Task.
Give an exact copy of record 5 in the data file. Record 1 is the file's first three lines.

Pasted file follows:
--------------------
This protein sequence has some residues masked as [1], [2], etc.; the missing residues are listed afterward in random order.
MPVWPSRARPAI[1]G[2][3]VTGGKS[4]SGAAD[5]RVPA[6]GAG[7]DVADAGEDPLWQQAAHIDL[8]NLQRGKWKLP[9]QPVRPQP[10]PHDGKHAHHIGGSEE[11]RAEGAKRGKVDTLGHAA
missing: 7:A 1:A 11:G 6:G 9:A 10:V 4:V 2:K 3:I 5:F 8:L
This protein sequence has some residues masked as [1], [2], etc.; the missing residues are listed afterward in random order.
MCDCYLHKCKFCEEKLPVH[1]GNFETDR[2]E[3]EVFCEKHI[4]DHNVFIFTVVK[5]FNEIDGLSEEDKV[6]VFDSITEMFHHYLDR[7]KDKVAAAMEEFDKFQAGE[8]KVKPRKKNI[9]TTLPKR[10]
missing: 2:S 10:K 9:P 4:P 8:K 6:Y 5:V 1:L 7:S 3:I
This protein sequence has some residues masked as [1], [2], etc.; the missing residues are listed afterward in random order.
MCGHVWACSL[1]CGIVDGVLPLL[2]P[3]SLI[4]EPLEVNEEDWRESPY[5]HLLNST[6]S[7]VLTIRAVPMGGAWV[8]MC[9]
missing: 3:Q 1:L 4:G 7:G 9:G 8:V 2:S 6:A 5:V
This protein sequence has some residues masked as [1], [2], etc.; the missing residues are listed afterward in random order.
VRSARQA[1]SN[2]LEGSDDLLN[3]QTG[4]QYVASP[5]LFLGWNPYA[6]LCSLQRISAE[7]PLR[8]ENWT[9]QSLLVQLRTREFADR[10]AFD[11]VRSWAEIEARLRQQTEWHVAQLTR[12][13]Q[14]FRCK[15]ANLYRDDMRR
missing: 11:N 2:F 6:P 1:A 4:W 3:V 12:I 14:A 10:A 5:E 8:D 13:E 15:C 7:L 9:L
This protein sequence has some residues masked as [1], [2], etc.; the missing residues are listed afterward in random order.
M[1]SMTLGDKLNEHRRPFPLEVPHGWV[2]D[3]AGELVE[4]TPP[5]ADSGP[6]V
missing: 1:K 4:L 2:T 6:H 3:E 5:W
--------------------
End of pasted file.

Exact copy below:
This protein sequence has some residues masked as [1], [2], etc.; the missing residues are listed afterward in random order.
M[1]SMTLGDKLNEHRRPFPLEVPHGWV[2]D[3]AGELVE[4]TPP[5]ADSGP[6]V
missing: 1:K 4:L 2:T 6:H 3:E 5:W